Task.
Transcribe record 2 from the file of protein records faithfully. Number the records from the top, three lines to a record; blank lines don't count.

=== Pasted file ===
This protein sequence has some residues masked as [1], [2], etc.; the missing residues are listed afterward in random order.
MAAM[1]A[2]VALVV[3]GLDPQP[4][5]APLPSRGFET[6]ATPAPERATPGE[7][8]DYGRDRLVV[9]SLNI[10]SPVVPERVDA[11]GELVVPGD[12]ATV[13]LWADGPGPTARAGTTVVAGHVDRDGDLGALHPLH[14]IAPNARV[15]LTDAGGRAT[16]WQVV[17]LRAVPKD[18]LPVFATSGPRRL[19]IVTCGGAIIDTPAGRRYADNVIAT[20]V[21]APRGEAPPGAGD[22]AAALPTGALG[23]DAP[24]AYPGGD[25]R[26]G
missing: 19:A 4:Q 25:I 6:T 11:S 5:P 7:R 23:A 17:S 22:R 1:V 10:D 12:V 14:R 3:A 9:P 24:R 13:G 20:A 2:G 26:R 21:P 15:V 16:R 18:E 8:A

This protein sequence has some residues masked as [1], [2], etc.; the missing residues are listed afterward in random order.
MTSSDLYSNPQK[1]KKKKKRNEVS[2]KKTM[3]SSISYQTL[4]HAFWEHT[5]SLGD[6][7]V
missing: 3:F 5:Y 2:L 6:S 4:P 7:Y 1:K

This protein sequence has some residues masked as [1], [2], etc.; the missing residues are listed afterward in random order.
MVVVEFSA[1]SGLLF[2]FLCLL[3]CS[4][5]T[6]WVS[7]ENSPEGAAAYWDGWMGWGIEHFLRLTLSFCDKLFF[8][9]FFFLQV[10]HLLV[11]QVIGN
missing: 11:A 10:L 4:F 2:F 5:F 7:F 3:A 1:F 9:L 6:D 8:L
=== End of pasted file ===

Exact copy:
This protein sequence has some residues masked as [1], [2], etc.; the missing residues are listed afterward in random order.
MTSSDLYSNPQK[1]KKKKKRNEVS[2]KKTM[3]SSISYQTL[4]HAFWEHT[5]SLGD[6][7]V
missing: 3:F 5:Y 2:L 6:S 4:P 7:Y 1:K